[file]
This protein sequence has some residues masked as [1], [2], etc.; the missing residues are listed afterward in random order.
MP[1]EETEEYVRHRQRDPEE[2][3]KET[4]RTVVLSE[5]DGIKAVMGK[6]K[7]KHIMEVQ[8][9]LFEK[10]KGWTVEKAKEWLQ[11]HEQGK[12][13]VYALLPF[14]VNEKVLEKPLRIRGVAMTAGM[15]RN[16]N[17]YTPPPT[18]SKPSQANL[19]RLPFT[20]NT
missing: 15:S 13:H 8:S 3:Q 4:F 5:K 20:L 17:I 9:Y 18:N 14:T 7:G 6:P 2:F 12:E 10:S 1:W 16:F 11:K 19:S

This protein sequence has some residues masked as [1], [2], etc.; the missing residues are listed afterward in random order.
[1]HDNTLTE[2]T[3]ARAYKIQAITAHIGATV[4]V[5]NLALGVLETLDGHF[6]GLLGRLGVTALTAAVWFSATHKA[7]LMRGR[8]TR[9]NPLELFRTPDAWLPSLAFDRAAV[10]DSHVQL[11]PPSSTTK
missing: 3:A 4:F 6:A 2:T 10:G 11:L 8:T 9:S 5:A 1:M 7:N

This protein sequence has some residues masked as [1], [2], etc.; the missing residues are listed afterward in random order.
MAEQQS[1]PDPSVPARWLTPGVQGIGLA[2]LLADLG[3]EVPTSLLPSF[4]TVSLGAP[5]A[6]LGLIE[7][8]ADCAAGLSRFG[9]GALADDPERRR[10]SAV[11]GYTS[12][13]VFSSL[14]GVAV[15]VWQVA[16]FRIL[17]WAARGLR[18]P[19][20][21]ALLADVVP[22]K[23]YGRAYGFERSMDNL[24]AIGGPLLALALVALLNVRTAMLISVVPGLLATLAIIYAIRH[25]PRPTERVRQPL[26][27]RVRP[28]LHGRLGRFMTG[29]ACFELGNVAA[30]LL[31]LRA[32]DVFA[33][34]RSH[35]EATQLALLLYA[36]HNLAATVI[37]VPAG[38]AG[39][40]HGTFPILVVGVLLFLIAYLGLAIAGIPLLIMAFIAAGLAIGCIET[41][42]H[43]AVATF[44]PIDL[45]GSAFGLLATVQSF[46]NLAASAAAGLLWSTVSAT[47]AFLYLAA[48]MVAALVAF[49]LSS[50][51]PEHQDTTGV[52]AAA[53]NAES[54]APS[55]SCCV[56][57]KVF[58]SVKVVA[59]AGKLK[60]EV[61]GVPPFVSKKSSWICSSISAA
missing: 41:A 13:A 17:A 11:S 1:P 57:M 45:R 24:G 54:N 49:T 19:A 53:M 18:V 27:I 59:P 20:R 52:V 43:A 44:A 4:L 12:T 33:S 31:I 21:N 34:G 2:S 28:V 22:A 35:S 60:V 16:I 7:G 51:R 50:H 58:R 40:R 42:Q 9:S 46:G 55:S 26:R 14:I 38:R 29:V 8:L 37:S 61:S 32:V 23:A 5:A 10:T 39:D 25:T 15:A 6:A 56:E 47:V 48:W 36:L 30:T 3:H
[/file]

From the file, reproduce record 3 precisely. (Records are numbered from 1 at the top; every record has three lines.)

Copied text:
This protein sequence has some residues masked as [1], [2], etc.; the missing residues are listed afterward in random order.
MAEQQS[1]PDPSVPARWLTPGVQGIGLA[2]LLADLG[3]EVPTSLLPSF[4]TVSLGAP[5]A[6]LGLIE[7][8]ADCAAGLSRFG[9]GALADDPERRR[10]SAV[11]GYTS[12][13]VFSSL[14]GVAV[15]VWQVA[16]FRIL[17]WAARGLR[18]P[19][20][21]ALLADVVP[22]K[23]YGRAYGFERSMDNL[24]AIGGPLLALALVALLNVRTAMLISVVPGLLATLAIIYAIRH[25]PRPTERVRQPL[26][27]RVRP[28]LHGRLGRFMTG[29]ACFELGNVAA[30]LL[31]LRA[32]DVFA[33][34]RSH[35]EATQLALLLYA[36]HNLAATVI[37]VPAG[38]AG[39][40]HGTFPILVVGVLLFLIAYLGLAIAGIPLLIMAFIAAGLAIGCIET[41][42]H[43]AVATF[44]PIDL[45]GSAFGLLATVQSF[46]NLAASAAAGLLWSTVSAT[47]AFLYLAA[48]MVAALVAF[49]LSS[50][51]PEHQDTTGV[52]AAA[53]NAES[54]APS[55]SCCV[56][57]KVF[58]SVKVVA[59]AGKLK[60]EV[61]GVPPFVSKKSSWICSSISAA
missing: 41:A 13:A 17:A 11:S 1:P 57:M 45:R 24:G 54:N 49:T 19:A 53:M 18:V 27:I 59:P 20:R 52:V 43:A 44:A 4:L 12:T 33:S 31:I 21:N 34:G 2:S 28:V 22:A 35:S 60:V 16:I 7:G 51:R 50:H 58:R 40:R 42:Q 9:S 46:G 55:S 26:R 14:I 38:R 29:V 8:L 37:S 61:S 32:V 23:A 5:A 10:T 39:D 25:T 15:A 6:A 56:E 47:V 48:W 36:L 30:T 3:H